In 2014, Phoenix reunited with Paul Thomas Anderson for the crime comedy-drama film Inherent Vice, the first adaptation of a Thomas Pynchon book. Phoenix played Doc Sportello, a private investigator and hippie/dope head trying to help his ex-girlfriend solve a crime. Inherent Vice premiered as the centerpiece at the New York Film Festival on October 4, 2014 and went nationwide on January 9, 2015. It was met with mostly positive reviews with many critics praising the film for its acting performances, while some were frustrated by its complicated plot, however it only grossed $11.1 million at the box office. Phoenix was nominated for his fifth Golden Globe Award for his performance.
Following the comeback of his acting career, Phoenix was often cast in supporting roles as conflicted, insecure characters with a dark side. In 1995, he co-starred in To Die For, as a disturbed young man who is seduced by a woman (Nicole Kidman) to commit murder. Directed by Gus Van Sant, the film was screened out of competition at the 1995 Cannes Film Festival and became a financial and critical success, resulting in a domestic box office total of $21 million. New York Times critic Janet Maslin praised Phoenix's performance, writing "So pity poor Jimmy. Rivetingly played by Mr Phoenix with a raw, anguished expressiveness that makes him an actor to watch for, Jimmy is both tempted and terrified by Suzanne's slick amorality. In that, he speaks for us all."More Info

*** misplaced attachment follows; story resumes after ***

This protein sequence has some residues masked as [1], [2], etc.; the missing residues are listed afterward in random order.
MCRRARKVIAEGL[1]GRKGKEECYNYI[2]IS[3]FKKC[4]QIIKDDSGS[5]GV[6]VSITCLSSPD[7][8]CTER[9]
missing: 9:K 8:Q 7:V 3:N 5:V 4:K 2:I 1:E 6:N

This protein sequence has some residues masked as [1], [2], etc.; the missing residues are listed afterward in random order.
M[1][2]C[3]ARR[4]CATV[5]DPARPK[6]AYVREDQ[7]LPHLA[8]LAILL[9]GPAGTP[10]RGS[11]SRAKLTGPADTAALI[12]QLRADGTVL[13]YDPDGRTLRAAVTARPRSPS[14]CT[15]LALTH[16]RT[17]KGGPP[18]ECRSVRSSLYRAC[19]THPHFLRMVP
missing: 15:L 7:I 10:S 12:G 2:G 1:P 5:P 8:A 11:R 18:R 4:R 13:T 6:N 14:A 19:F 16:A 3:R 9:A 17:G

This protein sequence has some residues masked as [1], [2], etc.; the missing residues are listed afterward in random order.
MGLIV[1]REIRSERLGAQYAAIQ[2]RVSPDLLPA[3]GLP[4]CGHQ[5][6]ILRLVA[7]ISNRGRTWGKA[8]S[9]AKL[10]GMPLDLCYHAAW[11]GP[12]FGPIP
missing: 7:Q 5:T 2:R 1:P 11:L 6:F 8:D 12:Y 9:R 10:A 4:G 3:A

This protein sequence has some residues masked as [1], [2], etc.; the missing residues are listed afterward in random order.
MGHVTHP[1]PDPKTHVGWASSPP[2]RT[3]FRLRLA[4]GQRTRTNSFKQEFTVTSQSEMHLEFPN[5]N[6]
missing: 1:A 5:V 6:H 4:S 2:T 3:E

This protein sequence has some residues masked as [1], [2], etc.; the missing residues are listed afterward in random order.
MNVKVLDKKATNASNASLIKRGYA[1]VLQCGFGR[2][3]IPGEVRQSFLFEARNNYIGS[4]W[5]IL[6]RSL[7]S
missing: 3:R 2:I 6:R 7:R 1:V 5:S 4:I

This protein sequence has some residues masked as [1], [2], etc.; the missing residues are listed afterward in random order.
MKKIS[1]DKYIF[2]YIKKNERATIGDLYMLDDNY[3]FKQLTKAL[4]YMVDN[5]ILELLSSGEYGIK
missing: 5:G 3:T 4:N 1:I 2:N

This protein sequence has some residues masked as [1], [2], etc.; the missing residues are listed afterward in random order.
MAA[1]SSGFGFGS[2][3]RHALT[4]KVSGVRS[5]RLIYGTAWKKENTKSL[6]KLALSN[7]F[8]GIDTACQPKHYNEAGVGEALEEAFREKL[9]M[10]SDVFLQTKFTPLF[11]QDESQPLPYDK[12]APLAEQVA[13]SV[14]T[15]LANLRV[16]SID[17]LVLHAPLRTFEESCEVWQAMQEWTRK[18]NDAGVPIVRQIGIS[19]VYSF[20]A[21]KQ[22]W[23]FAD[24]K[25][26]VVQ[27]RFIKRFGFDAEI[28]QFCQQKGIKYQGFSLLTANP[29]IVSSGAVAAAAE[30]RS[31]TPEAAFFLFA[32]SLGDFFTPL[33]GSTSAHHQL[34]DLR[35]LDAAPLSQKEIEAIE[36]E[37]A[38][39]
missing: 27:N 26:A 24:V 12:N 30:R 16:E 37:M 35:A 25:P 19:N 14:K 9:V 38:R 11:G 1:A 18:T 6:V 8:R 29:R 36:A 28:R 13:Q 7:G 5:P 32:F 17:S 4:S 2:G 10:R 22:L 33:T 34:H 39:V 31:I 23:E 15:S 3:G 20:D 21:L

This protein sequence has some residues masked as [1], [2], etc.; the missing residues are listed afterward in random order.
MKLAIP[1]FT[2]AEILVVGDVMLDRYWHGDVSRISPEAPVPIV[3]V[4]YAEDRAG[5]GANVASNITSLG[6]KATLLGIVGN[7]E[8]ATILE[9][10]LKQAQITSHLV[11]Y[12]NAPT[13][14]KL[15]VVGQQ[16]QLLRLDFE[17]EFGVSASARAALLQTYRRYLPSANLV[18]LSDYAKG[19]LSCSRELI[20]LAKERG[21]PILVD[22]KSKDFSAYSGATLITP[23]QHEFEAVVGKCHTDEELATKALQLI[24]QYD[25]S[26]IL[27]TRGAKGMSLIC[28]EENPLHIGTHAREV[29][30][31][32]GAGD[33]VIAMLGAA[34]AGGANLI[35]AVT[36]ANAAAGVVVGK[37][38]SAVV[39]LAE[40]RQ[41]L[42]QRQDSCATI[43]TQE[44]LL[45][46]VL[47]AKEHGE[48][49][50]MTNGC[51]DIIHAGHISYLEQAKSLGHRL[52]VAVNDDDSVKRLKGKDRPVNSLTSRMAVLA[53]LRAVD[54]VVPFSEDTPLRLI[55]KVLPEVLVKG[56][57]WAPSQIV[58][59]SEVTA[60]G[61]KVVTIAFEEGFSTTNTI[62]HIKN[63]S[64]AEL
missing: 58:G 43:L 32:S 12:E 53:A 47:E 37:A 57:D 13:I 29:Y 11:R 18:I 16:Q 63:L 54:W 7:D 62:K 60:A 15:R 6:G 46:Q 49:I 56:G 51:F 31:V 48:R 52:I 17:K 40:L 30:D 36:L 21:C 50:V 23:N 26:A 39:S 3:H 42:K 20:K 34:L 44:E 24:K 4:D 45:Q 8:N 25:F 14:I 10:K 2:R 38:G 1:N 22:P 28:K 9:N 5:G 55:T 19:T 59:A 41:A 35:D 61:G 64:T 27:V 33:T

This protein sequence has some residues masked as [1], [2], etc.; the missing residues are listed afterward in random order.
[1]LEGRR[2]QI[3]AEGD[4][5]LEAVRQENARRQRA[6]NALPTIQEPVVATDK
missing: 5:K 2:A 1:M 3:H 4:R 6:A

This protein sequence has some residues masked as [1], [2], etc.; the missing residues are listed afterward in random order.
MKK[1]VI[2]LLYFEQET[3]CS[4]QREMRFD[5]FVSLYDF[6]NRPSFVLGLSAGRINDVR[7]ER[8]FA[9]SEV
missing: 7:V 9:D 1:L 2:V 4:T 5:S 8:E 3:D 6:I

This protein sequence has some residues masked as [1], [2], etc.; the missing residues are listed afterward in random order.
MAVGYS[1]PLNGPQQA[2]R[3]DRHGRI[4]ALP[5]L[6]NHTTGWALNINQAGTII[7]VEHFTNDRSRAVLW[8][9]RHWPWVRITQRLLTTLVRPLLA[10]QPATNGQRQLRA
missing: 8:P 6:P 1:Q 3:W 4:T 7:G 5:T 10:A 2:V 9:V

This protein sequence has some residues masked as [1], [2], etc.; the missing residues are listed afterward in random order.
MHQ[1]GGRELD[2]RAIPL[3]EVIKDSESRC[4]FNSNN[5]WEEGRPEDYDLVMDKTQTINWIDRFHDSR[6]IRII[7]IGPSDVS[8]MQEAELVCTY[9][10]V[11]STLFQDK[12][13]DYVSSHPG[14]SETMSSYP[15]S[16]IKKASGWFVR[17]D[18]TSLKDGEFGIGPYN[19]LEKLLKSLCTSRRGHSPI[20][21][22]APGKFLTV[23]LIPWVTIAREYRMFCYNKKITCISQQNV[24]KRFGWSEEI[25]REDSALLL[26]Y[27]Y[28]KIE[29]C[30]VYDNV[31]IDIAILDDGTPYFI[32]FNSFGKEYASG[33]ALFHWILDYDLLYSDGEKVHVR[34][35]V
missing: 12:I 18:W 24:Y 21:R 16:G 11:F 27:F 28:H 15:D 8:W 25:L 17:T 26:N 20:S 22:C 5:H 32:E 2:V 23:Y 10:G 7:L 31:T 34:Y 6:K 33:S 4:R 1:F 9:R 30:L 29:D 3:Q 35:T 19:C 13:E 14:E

In 2006, Phoenix was invited to join the Academy of Motion Picture Arts and Sciences. In 2007, Phoenix reunited with director James Gray for the film We Own the Night, which he also produced. In the film, Phoenix played a New York nightclub manager who tries to save his brother and father from Russian mafia hit men. The film premiered at the 2007 Cannes Film Festival, receiving mixed reviews from critics and grossed a total of $54.5 million worldwide. Critic Peter Travers described Phoenix as "electrifying and then some", and he was awarded the People's Choice Award for Favorite Leading Man for the performance. For his second film of 2007, Phoenix also reunited with director Terry George for the film Reservation Road. In it, Phoenix played a father obsessed with finding out who killed his son in a hit-and-run accident. The film failed at the box office and received negative reviews from critics, with film critic Peter Travers writing "Even the best actors – and I'd rank Joaquin Phoenix and Mark Ruffalo among their generation's finest – can't save a movie that aims for tragedy but stalls at soap opera."More Info